This section is from the book "Practical Dietetics With Special Reference To Diet In Disease", by William Gilman Thompson. Also available from Amazon: Practical Dietetics with Special Reference to Diet in Disease.
In making red wine dark grapes are used, and both skins and stones are left to ferment with the pulp, to which they furnish tannin, pigment, and extractives.
Red wines, on the average, contain from 8.5 to 11 per cent of alcohol, 0.55 to 0.65 per cent of acid, and 0.15 to 0.20 per cent of tannin and pigment. The red wines are, as a rule, more easily digested than white, and are more nutritive.
The following practical statements are quoted from Leoser:
"Bottled red wines that are rich in tannic acid, like port, for instance, deposit a sediment and grow lighter in colour. Those that contain less tannic acid generally grow darker. The cause of this is a gradual diminution in the quantity of free acid in the wine. The effect of this acid is to turn the colouring matter red, and as it diminishes, therefore, the wine grows darker or more purple".
Red wine (claret) is often drunk diluted with Vichy, when "the potassium carbonate of the water saturates the free acid of the wine, and so destroys the red colour and permits it to become darker, while the action of the alkali upon the colouring matter gives it a cloudy appearance".
The deeper the colour the rougher is the flavour of the wine in most cases.
"If two wines of equal alcoholic strength be taken it will be found that equal doses of each will produce their effect much more quickly in the case of the white wine than in that of the red. The reason of this is that the astringent action of the tannic acid retards the effect of the alcohol upon the organism. It may be that this indicates in a general way the superiority of white wines as stimulants and red wines as tonics".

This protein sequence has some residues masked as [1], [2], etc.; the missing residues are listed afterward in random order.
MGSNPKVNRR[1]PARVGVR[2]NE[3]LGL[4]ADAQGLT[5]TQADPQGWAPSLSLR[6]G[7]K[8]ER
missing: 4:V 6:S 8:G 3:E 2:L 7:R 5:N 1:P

Various substances are used for "fining " - that is, to clarify wine - such as cream, milk, blood, solutions of egg albumin, gelatin, isinglass, nutgalls, lime, etc. Their effect is largely mechanical, but the alkalies neutralise part of the acids.
Other substances are occasionally employed, having in view the better preservation of wine, but many of these are unhealthful in their effects on the system. Such, for example, is the use of calcium sulphate, which is converted into potassium sulphate, or the use of alum, sulphuric or other acids, etc. Impure alcohol holding fusel 18 oil is sometimes added. The object of storing wine in enormous tuns is to diminish the surface exposed to the air in comparison with the bulk.